Paying for Rejection

Grey kittenIn 1992 my mother came running to me that she thought she heard a cat in trouble. Their home backed onto a creek with no houses on the other side. Only a dirt parking lot with farmland beyond a road. She’d been outside working in the garden and thought she heard a cat crying. We went outside and we waited and listened. Waited and listened. Eventually it came again, distant, from across the creek. We looked, saw no cars there and decided to investigate.

We drove around to the parking lot, went to the creek edge and began to call for the cat. Silence. We waited. There was a rustle in the bushes and a fluffy grey kitten poked it’s head out to look at us, then began to cry. The sound was heartbreaking. As I walked towards this lost little kitten, speaking softly, she walked out on unsteady legs to meet me.

I picked her up, wrapping her in a towel gently. She nuzzled herself against my chest and began to purr. I was instantly smitten with this ragged, vomit smelling, so very alone and desperate for comfort grey ball of fluff. We looked around to see if there were any more kittens, but she was alone. Abandoned.

We took her home and the first thing we did was give her a gentle bath. She shivered in the cold and was enraptured with the hairdryer as we dried her fur gently on a low setting. After a little fresh water and a little food she fell asleep in my arms. Every time I would try to put her down she would wake and cry, not even falling for a clock ticking beneath the blankets. She’d found a warm, safe place and wanted to stay in my arms.

I was alone, pregnant and again living with my parents. I already had a cat and a dog. Add my mother’s cat and I agreed that it was impractical to keep the kitten. After a few days when she’d gotten her strength back and we knew she’d be alright, we took her to the animal shelter. A piece of my heart stayed with her as I walked away.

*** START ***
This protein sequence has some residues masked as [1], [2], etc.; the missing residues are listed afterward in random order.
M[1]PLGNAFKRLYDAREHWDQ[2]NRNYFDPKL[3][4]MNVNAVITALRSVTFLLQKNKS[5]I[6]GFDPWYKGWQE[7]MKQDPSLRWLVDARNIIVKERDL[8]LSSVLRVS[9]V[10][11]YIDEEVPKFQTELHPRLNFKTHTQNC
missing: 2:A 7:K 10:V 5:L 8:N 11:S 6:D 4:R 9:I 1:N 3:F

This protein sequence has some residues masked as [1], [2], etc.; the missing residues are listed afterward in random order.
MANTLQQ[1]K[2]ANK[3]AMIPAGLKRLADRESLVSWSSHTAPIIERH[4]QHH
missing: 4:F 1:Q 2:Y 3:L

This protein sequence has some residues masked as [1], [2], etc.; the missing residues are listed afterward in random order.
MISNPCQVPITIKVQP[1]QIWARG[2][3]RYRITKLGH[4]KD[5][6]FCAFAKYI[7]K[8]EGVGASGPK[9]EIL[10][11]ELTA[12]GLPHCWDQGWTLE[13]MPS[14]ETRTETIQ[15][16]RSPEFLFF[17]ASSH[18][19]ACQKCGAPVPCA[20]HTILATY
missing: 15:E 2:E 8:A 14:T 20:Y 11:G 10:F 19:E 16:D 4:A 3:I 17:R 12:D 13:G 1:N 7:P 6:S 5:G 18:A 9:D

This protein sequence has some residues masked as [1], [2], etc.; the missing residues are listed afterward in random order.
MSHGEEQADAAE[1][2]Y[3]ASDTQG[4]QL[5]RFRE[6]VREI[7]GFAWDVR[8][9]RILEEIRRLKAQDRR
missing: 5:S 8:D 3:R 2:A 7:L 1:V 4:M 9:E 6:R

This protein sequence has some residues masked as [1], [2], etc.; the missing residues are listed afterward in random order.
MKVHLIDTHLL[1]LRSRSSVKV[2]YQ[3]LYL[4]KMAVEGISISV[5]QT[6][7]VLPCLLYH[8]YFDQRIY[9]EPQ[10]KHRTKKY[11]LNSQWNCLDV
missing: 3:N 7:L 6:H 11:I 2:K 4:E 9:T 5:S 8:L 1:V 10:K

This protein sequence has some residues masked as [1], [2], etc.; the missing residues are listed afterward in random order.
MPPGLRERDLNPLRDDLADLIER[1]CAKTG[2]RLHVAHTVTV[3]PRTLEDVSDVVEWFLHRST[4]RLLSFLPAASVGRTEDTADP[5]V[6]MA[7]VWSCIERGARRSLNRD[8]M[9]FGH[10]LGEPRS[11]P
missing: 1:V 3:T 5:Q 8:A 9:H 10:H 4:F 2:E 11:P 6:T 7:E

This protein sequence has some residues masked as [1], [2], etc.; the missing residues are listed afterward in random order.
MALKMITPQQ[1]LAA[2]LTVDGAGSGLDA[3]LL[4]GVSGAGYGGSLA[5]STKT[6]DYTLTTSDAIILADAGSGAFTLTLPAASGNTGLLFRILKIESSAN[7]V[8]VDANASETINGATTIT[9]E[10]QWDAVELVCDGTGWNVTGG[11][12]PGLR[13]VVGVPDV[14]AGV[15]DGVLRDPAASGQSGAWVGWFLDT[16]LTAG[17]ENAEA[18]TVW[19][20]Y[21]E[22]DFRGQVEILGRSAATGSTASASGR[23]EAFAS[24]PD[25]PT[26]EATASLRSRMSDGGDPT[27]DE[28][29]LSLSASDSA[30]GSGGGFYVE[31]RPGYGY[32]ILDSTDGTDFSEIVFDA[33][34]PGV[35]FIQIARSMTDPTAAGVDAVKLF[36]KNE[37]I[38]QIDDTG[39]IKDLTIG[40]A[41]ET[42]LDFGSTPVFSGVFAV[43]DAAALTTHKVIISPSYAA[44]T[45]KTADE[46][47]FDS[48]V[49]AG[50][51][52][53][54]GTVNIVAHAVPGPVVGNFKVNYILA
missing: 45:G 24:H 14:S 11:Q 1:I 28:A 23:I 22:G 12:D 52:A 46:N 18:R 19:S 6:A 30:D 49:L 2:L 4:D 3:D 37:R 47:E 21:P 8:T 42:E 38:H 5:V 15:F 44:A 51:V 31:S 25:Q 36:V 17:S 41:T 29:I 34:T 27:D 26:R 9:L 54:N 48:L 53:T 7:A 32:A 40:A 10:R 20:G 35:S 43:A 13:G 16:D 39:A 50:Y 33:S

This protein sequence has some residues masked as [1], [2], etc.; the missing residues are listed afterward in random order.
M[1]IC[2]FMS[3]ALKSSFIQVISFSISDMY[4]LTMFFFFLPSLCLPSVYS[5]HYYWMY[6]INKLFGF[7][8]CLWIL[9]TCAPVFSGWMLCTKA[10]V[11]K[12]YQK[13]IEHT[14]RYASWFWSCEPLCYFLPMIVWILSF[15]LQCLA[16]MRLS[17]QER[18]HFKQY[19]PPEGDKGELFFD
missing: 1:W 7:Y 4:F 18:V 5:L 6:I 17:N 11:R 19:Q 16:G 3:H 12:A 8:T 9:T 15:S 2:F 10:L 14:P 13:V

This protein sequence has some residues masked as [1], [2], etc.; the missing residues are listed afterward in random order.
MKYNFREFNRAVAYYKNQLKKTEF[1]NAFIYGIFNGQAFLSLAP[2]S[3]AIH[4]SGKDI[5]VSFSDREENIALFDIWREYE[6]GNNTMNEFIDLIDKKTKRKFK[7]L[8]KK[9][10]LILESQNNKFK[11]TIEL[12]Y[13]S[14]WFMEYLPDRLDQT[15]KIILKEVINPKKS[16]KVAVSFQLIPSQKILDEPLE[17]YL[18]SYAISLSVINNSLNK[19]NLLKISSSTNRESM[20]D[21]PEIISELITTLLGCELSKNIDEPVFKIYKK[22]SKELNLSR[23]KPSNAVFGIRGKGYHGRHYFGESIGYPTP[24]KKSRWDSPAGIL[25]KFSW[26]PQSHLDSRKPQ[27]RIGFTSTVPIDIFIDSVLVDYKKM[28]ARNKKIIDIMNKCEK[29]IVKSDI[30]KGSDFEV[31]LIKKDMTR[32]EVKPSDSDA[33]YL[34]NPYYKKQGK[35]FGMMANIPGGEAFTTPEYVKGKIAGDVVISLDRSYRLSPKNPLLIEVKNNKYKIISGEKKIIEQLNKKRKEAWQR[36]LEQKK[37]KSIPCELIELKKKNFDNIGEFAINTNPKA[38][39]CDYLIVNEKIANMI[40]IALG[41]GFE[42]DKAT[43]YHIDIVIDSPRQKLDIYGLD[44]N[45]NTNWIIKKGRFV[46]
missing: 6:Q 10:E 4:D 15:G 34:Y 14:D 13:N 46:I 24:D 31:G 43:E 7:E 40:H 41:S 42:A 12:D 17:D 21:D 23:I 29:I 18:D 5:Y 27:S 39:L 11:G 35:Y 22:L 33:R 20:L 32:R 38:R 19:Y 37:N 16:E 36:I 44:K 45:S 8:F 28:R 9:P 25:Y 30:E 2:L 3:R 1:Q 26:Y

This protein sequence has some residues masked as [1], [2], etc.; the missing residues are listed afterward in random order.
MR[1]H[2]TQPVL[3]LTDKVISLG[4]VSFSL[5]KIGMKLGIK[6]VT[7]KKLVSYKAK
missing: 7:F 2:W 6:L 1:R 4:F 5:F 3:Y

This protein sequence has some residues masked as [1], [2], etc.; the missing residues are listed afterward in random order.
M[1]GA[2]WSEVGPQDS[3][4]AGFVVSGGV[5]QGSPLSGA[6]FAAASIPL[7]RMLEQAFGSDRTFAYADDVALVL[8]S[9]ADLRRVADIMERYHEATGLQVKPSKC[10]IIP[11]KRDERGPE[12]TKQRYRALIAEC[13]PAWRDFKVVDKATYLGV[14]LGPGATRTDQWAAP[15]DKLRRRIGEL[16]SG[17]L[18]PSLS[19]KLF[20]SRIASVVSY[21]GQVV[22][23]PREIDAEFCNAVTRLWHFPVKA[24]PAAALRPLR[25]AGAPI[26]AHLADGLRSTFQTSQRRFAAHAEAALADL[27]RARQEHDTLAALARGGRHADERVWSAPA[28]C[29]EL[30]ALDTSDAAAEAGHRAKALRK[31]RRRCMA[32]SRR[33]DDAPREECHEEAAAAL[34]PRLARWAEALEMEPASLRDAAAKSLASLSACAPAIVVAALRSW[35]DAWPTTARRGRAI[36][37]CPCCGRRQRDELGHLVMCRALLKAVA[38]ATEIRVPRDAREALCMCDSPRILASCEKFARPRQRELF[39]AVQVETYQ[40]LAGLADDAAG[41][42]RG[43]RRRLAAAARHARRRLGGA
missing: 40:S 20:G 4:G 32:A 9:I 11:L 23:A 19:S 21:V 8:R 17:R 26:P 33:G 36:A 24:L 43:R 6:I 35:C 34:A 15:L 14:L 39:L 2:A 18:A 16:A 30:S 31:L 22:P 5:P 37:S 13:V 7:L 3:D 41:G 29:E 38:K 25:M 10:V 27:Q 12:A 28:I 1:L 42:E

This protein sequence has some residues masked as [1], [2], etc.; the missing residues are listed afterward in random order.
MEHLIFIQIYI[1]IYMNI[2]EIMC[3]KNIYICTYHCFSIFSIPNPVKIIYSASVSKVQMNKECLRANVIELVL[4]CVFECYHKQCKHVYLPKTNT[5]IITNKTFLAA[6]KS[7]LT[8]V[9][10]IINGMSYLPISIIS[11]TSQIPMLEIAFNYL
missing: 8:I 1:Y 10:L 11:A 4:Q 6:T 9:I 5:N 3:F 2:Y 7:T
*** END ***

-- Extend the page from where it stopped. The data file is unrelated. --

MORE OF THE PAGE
I felt terrible, as did my mother. We raced back to the shelter the next day to bring her home. I walked into the office, full of hope, and told the man behind the counter that we’d really like to adopt her after all. He told me that they don’t give animals back to the people who handed them in, that they weren’t a veterinary service. I told him we’d pay for any treatments, adopt her the usual way. I tried to tell him how important it was. He checked the records, came back and told me she had been put down after her first vet check… mites in the ears.

Too late.

I was told years later that the shelter would lie if it would stop people from trying to get animals back. Maybe he had lied to me when he told me she’d been put down. If so, he could have chosen a less damaging lie, like… she’s been adopted already.

I’ll never know for certain now, so the pain of his words still ring in my heart when I remember her.

Physically my pregnancy was really easy. My body thrived, blossomed. Emotionally, not so good. I went in to see my doctor for my check up, sat down in his office and promptly burst into tears… again. He listened to my fractured story, able to translate my blubbered words, as always and waited for me to wind down. He asked me… “Do you feel like you rejected and abandoned the kitten, in the same way that you feel you’ve been rejected and abandoned in your own life?”.

Yes. That is exactly how I felt. I felt I’d done to her as had happened in my life over and over again.

Except.

She paid for my rejection with her life.
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Image by Free-StockPhotos.com

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3 thoughts on “Paying for Rejection

    • I don’t blame myself anymore, Shannon. It’s a memory that floated up the other day. It brought pain (and guilt) with it since I couldn’t release any of that back then. Now the memory is more about uncertainty. Must be time for some happy memories 😛

  1. Pingback: Uncertainty is a bitch « Randomly Mari

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